A battle at other end of U.S. Open leader board

As Ty Tryon tapped in for par on the ninth green at Congressional on Friday — his 18th hole of the day — the tiny gallery sent up a thin smattering of applause, not even enough for Tryon to acknowledge with a wave or a doff of the cap.

Little did the fans know. While all the drama had been sucked out of the tournament’s leader board Friday morning, courtesy of Rory McIlroy’s sustained, sublime play, what was occurring at the opposite extreme of the scoring spectrum — breathtaking surges (of pars) and cringe-worthy stumbles — was worthy of hushed tension and epic roars, if only you cared to follow the drama and keep score (and didn’t mind large numbers).

In fact, Tryon’s tap-in par, at the time, was critical: It gave him a 2-over-par 73, for a 36-hole total of 15-over 157, thus sparing him the ignominy of owning what was at the time a share of last place in the U.S. Open. He would not be High Man in the Clubhouse. And by the end of a long day at Congressional, he wouldn’t be next-to-last, either.

As nightfall approached, here came Michael Barbosa, an amateur from St. Petersburg, Fla., staggering in at 22 over as he prepared to play the 18th hole, when play was suspended at 8:04 p.m. Whether or not Barbosa shows up to play his final hole Saturday morning, this is your last-place finisher. Englishman Matt Richardson was next to last, at 16-over 158, followed by Tryon and amateur David Chung at 157. All of them, of course, missed the cut.

Asked what had motivated him Friday, after shooting a disastrous 84 on Thursday, Tryon said, “You don’t want to finish pathetically. . . . At least not finish last.”

There ought to be more attention paid to the bottom of a U.S. Open leader board. Not only do these golfers (to paraphrase, and twist around 180 degrees, Bobby Jones’s assessment of a young Jack Nicklaus) play a game with which we are quite familiar — full of wayward drives, shanked irons and bladed chips — but they also tend to have fascinating stories.

Tryon, 27, is a former golf phenom, who, at 16, became the youngest player in history to earn his full PGA Tour card, only to lose his way (and his tour card) amid outsize expectations and spotty performance. Barbosa, 28, is a financial planner who plays golf in his spare time and harbors no professional aspirations. Chung, 21, is a student at Stanford who finished his junior year in between competing at the Masters and the U.S. Open. (When he returned to campus and showed up at his first class after missing the cut at the Masters, he walked into a pop quiz on Karl Marx’s writings.)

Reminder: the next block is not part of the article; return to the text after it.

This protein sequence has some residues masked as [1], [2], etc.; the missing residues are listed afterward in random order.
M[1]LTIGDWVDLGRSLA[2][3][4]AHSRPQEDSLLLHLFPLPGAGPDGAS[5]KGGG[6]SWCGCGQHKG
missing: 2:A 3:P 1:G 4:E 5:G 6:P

The very “open” qualifying system that gives this tournament its name — with its several different paths for relatively unaccomplished and inexperienced golfers to get into the field — always leaves open the possibility for gruesome, public train wrecks. On any given tournament day in any given year, someone is liable to bogey nine consecutive holes.

This year, that player was Tryon, who pulled off the feat Thursday — well, technically, it was eight bogeys and a double — when his driver developed an acute, midround case of the smother-hooks. When he made the turn Friday in 41, he was a whopping 19 over par for the tournament.

But then he holed out from a fairway bunker on the first hole, his 10th hole of the day, for eagle, adding three more birdies down the stretch to close with a Roryesque 32, capped by his dramatic — for those of us paying attention — par on his final hole. With that, Tryon had something to build upon as he prepares to play a string of tournaments on the Nationwide Tour, golf’s Class AAA league.

“I like to think it’s right there, like the way I played the last nine holes,” Tryon said. “I know that, if I can have a whole week with my good, solid game, I can maybe contend out there from time to time.”

Barbosa made his dramatic move to the bottom Friday evening with an epic string of futility, beginning on the eighth hole, that went bogey-bogey-bogey-double-bogey-par-double. Even a late birdie on 16, that temporarily got him to 21 over, couldn’t prevent him from running away with last place the same way McIlroy ran away with the lead.

For Chung, the worst moments came on Thursday, when he sprayed his driver all over Congressional, even finding some landing places that aren’t included in the caddies’ yardage booklets — such as the port-a-potty compound to the far right of the ninth fairway. (At least there, he could relieve himself, then get free relief for his ball, in quick order.)

“Golf,” Chung said Friday, “is a game that keeps you modest.”

None of these men, nestled at the bottom of the leader board, all of them now plotting their way home for the weekend, came to Congressional seeking additional modesty, but the U.S. Open brought it to them nonetheless. What they won’t get is anonymity. Here’s to you, last-place-finisher Michael Barbosa and those you edged out.

Have a nice weekend.

Dave Sheinin has been covering baseball and writing features and enterprise stories for The Washington Post since 1999.
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